Our “Not a Nature Walk” Hikes – Lakeside, California Edition

We recently spent a month at Rancho Los Coches RV Park in Lakeside, California. This park was off the highway enough that you didn’t hear the noise but located only about 25 minutes from San Diego.

While there, we found four “Not a Nature Walk” Hikes just a short drive from the park. (There are many more; these are the four that we did.) Video with pics at the end!

Crestridge Ecological Reserve

Crestridge Ecological Reserve is south of I-8 near Lakeside, and is about 3,000 acres. There are 4 access points on the south side of the park. There is also the Walmart Option, which is an unofficial access point on the north side. The entire trail is about 6 miles from end to end.

Walmart Option

This isn’t an official access point, but many hikers and cyclists use this as a starting point for hiking or biking this trail from west to east. There is a 1-mile steep incline that takes you above Walmart, but once you’re at the top, the trail levels off and the views are spectacular. We took this option when we wanted a shorter, more intense workout.

Horsemill Road – Main Entrance

The main entrance to the reserve is on Horsemill Road. The trail starts out level, and then has a more gentle climb up and down than the Walmart Option. We were able to hike longer because of this, and went several times to hike the different offshoots. The views were as beautiful, and we felt we were able to experience more.

Oakoasis County Preserve

Oakoasis County Preserve is a 2.5-mile loop through this county park. There isn’t a large elevation gain, but it’s a nice change from Crestridge. There is a short climb to the top where the park overlooks the San Vicente Reservoir and Lowell Island. If you are more adventurous, the El Capitan County Preserve is across the street. This one is recommended for only experienced hikers, and “darn” we ran out of time!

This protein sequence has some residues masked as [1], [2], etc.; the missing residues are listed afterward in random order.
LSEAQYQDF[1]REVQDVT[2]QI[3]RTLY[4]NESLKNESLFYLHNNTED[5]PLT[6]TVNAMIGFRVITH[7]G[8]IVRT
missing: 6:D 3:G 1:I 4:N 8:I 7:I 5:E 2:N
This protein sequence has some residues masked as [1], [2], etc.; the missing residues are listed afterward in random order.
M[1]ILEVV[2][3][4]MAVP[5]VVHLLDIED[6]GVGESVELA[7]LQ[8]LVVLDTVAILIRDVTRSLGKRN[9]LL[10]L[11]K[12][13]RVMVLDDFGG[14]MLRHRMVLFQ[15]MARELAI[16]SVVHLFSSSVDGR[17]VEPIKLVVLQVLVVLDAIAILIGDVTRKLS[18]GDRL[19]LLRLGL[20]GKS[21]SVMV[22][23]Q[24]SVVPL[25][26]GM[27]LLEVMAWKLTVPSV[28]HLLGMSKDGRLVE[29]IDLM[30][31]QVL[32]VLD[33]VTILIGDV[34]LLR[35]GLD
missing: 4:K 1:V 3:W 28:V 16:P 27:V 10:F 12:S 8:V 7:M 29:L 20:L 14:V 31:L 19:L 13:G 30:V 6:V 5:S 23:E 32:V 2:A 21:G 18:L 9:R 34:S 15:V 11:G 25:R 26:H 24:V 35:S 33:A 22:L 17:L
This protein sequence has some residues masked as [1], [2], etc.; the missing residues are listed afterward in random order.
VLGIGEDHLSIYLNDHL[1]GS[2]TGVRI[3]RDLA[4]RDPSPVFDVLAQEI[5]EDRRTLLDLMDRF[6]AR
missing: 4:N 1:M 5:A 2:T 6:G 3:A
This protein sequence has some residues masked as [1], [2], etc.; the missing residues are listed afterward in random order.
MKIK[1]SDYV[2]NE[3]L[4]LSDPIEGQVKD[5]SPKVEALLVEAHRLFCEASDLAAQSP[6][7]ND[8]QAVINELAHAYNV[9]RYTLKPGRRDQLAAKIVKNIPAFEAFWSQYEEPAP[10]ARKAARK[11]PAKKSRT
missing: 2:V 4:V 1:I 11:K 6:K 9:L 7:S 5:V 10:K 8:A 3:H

Louis A. Stelzer County Park

Louis A. Stelzer County Park is located north of Lakeside, and is named after the benefactor who deeded the land to San Diego County when he died in 1972. He wanted the children of the county to have a place where they could enjoy outdoor education and recreation.

The park is used for a variety of activities, including weddings. There is a $3 fee for the parking pass, cash only.

The Stelzer Ridge Trail

This trail is only .6-miles, however, it is a bit deceiving. Once you are out from the tree cover, the trail gets steeper. Be sure to bring water, as there is no shade from this point on. When you get to the top, you have the option of going left to Stelzer Summit or right to Kumeyaay Promontory. We chose the latter and weren’t disappointed in the views.

Mount Soledad Memorial

Mount Soledad Memorial is home to a beautiful, peaceful park overlooking LaJolla and the Pacific Ocean. We actually hiked this one backward, thinking we were going to Rose Canyon, which is at the base of the mountain. Fortunately, we were able to find the trail at the top and follow it down, and then back up around the memorial. We hiked 1.3 miles with a bit of straight-up climbing at the end.

Our “Not a Nature Walk” Hikes Video

Our Thoughts

No matter which hike you choose, every one of them has different vistas, intensities, and lengths. The goal is to get out there, exercise, and see the beauty around you.

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